At 10/15/08 03:01 PM, Slippery-Nipple wrote:
:I never seem to have any pencils around so I'm left to drawing with ink and I can't draw structure lines/shapes with ink, for it doesnt' erase.
Well, you can still draw an underlying skeletal frame, even if you're drawing in ink (at least if you're using a ballpoint pen, which is what it looks like you're using). Just sketch the lines very lightly - by the time you cover them up with harder lines and shading, they won't be that noticeable.
Which is not to say that you can never freehand things - people obviously do, with varying success - but, it does help a lot if you're already sort of comfortable with certain underlying structures and proportions, because then it's not complete guesswork.
I can appreciate that you're not going for realism - but if that's the case, then, I think you probably need to try strive for something more stylized - right now, you're sort of in an uncomfortable middle ground between realism and cartooning. Take a look at the work of Egon Schiele and some of the later work of Gustav Klimt - Schiele in particular seemed to tend towards figures that were elongated, a bit distorted, and sometimes downright ugly, but's what people love about him, because it's so different from work by other artists. You might also look at Peter Chung's work, particularly on Aeon Flux, since it was influenced by Egon Schiele's work.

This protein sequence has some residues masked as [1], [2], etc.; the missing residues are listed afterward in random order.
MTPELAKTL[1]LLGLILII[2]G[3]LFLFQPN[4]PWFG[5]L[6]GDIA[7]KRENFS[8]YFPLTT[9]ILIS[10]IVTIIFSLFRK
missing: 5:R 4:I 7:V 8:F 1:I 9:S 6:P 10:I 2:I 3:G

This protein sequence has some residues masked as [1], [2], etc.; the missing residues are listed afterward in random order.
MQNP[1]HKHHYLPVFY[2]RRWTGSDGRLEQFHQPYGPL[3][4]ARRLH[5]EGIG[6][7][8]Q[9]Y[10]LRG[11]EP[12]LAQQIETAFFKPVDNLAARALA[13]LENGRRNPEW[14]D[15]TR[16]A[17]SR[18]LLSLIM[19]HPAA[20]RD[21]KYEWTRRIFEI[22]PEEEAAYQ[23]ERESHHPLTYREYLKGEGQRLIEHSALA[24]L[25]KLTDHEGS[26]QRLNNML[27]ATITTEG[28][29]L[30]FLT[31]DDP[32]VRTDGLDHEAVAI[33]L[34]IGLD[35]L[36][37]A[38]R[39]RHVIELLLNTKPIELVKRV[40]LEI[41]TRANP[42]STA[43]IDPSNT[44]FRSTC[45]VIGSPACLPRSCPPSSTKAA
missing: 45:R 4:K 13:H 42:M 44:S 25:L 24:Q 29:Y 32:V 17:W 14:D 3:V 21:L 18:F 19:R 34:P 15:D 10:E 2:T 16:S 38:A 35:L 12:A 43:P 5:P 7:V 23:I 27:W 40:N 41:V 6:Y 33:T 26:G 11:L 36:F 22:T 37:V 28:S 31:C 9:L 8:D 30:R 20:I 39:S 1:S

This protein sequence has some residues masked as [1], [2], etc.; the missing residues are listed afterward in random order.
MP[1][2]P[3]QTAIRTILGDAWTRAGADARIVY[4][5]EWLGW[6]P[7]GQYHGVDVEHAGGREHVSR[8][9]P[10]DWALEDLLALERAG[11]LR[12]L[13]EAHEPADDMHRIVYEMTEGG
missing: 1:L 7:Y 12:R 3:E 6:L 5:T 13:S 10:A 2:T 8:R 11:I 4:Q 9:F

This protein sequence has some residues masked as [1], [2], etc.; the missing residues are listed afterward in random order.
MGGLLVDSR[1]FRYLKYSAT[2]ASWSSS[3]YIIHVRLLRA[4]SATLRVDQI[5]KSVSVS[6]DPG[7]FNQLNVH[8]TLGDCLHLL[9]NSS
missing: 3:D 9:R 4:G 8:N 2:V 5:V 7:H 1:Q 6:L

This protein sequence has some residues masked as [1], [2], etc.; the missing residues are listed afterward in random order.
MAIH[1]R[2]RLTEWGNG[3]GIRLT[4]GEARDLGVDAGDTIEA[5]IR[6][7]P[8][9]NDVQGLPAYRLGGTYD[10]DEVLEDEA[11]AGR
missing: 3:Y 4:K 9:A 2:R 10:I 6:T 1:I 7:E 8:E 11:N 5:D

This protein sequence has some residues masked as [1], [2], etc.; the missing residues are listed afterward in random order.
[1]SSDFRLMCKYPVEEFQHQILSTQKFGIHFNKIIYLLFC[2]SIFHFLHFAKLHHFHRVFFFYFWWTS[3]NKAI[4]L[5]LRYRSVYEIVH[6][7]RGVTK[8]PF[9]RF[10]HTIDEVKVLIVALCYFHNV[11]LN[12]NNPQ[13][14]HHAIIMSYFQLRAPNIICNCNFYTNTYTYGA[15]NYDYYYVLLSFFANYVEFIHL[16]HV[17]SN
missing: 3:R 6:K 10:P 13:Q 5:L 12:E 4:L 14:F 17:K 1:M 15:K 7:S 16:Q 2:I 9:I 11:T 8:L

Not that I'm saying you should try and emulate those styles - they're just to give you an example of what I mean when I say "stylized."
Still, I really can't emphasize enough how important it is to break things down into rudimentary shapes and then build them up from there when you're drawing - if all you've got is a pen, then learn some basic proportions and practice drawing stick figures - do them fast - do several on one page - and put them in lots of different poses, both static and active - they're actually pretty fun and if nothing else, they'll loosen you up before you start an intense drawing session.
Anyway, I never went to art school or anything, so feel free to disregard anything I say. And, don't get discouraged - art is full of mistakes, the trick is just to recognize your mistakes and learn from them.
Personally, people tell me all the time that my figures are too stiff and that my proportions are off - someday I'll get it right though...